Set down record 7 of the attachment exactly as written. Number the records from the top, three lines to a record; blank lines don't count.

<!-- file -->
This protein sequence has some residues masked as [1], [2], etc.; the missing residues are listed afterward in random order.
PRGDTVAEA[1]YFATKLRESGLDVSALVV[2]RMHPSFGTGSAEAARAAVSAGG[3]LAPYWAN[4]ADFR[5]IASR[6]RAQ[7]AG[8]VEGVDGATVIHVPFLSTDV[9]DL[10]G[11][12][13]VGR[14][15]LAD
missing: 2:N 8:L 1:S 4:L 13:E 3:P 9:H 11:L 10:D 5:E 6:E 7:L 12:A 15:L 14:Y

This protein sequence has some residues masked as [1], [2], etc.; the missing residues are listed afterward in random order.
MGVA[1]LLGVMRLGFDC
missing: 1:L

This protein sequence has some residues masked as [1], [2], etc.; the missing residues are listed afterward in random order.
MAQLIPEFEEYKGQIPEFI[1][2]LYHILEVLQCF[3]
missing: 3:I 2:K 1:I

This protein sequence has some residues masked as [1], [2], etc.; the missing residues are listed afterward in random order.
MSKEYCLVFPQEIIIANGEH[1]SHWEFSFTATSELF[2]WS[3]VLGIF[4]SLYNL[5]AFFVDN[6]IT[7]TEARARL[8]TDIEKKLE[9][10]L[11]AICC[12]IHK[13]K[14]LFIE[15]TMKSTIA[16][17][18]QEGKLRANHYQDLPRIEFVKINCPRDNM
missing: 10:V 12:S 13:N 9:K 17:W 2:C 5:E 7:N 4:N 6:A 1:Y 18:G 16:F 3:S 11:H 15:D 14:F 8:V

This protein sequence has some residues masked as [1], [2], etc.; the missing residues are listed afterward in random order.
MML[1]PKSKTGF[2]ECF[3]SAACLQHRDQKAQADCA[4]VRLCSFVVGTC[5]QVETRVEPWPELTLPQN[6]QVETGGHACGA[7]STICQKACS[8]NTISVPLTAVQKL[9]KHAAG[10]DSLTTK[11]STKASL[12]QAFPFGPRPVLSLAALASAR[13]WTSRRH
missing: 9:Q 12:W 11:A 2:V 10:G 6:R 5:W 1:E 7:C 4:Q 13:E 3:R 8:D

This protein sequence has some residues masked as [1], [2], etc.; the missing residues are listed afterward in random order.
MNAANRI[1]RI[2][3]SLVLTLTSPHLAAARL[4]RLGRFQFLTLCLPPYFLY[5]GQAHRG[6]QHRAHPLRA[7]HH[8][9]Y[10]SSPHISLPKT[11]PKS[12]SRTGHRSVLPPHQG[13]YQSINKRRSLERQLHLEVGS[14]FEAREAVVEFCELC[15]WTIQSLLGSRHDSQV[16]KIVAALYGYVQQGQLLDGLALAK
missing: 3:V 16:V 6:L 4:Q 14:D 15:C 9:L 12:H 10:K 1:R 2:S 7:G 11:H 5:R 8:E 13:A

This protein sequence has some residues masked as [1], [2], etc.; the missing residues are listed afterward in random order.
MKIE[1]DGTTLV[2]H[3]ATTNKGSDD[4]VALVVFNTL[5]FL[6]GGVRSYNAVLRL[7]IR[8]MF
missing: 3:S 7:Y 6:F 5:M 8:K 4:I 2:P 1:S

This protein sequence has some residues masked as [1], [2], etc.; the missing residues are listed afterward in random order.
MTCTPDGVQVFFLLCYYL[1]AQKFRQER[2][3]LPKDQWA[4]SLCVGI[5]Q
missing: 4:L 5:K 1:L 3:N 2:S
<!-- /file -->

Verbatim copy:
This protein sequence has some residues masked as [1], [2], etc.; the missing residues are listed afterward in random order.
MKIE[1]DGTTLV[2]H[3]ATTNKGSDD[4]VALVVFNTL[5]FL[6]GGVRSYNAVLRL[7]IR[8]MF
missing: 3:S 7:Y 6:F 5:M 8:K 4:I 2:P 1:S